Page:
The world's two largest stock exchanges, New York and Tokyo, formed an alliance recently to jointly develop financial products, including mutual funds and technology stocks and even discussed merging the two massive markets in the future.
The alliance between the world's and Asia's largest exchanges, following amerger
between the New York Stock Exchange and Euronext in June, casts further light on an increasingly visible trend: the world is becoming a single big investment platform.
With that as a backdrop,Hong Kong's exchange should look for partners to prevent being marginalized.
The best partner for Asia's second-largest exchange is definitely the mainland, because the two share much common ground.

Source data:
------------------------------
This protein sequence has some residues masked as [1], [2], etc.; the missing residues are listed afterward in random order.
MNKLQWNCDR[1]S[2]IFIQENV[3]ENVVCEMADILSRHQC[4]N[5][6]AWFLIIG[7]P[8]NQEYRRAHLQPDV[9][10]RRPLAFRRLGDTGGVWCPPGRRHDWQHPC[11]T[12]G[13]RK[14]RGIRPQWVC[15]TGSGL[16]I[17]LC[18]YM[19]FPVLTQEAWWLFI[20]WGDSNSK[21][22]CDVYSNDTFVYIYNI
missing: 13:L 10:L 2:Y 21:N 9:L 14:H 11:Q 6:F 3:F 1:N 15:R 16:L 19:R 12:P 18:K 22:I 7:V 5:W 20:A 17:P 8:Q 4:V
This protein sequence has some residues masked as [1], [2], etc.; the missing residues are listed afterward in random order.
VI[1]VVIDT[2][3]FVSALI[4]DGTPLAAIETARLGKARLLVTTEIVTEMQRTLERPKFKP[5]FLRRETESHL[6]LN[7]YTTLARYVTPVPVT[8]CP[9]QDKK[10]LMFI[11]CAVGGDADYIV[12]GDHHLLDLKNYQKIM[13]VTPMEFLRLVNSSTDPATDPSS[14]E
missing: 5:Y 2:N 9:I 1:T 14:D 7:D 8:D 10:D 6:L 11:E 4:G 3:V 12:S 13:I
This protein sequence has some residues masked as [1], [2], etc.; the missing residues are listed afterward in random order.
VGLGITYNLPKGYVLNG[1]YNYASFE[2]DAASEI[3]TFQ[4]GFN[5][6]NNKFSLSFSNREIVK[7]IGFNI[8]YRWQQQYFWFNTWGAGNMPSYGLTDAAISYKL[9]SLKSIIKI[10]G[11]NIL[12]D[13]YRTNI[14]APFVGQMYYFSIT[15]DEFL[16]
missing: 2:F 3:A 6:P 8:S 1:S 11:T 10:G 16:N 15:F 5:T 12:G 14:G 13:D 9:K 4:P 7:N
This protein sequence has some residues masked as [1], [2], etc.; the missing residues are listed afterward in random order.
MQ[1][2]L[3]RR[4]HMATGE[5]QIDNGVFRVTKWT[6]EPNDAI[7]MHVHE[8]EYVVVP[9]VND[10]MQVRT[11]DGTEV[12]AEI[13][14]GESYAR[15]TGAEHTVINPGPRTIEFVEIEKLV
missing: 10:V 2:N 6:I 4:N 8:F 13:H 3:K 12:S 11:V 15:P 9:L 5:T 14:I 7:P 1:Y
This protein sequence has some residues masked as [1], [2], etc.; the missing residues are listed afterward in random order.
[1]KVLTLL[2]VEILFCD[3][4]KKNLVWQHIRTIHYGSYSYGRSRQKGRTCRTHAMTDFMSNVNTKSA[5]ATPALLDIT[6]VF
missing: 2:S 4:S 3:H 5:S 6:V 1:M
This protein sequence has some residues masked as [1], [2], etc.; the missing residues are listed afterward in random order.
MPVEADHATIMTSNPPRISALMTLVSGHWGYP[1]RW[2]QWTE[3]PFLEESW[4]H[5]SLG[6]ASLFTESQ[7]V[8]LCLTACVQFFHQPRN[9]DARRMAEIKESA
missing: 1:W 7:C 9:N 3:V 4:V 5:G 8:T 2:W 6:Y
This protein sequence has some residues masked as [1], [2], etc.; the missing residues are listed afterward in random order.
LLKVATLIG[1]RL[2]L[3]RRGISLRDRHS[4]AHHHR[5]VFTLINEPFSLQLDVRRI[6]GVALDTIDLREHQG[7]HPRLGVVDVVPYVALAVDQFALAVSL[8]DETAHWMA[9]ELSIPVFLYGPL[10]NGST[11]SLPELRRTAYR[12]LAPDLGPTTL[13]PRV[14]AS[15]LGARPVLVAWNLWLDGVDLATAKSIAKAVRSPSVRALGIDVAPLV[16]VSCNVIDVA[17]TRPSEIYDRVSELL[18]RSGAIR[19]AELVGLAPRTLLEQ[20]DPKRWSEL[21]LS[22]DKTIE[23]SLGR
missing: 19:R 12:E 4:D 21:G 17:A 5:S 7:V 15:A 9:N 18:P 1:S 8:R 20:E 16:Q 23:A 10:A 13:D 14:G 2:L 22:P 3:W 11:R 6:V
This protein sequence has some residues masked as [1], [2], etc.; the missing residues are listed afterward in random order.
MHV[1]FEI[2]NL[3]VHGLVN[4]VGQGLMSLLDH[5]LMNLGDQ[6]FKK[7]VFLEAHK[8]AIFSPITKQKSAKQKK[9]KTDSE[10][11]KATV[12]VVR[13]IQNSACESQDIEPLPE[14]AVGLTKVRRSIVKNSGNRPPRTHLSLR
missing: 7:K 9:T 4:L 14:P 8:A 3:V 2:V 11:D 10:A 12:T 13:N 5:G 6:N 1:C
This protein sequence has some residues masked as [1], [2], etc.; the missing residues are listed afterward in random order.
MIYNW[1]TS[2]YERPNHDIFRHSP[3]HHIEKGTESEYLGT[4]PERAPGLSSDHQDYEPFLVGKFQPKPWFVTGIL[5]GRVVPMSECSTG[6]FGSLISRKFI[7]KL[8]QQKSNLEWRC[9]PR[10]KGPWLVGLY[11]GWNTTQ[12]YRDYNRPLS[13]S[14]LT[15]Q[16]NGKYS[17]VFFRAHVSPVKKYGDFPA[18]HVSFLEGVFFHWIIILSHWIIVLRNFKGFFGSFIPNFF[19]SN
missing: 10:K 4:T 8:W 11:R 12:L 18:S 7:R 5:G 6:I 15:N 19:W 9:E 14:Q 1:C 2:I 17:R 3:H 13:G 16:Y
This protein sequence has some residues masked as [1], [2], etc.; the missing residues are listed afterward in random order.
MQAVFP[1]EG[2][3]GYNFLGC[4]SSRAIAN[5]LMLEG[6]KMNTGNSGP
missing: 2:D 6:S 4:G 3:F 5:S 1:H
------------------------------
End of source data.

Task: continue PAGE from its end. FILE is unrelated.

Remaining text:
They host a large number of same Chinese companies. And many of them are market movers that are increasingly global in influence, such as China Mobile andSinopec. Investors in both regions have been analyzing each other's markets since the late 1990s, so they are well versed with one another.
There are signs that the two markets are already moving closer. A slump inShanghaicould drag down the performance ofH sharesin Hong Kong, while good news from Hong Kong can push up a stock's price in Shanghai in just a few minutes.
An important breakthrough came last year when theIndustrial and Commercial Bank of Chinalaunched a precedent-setting simultaneous dual listing.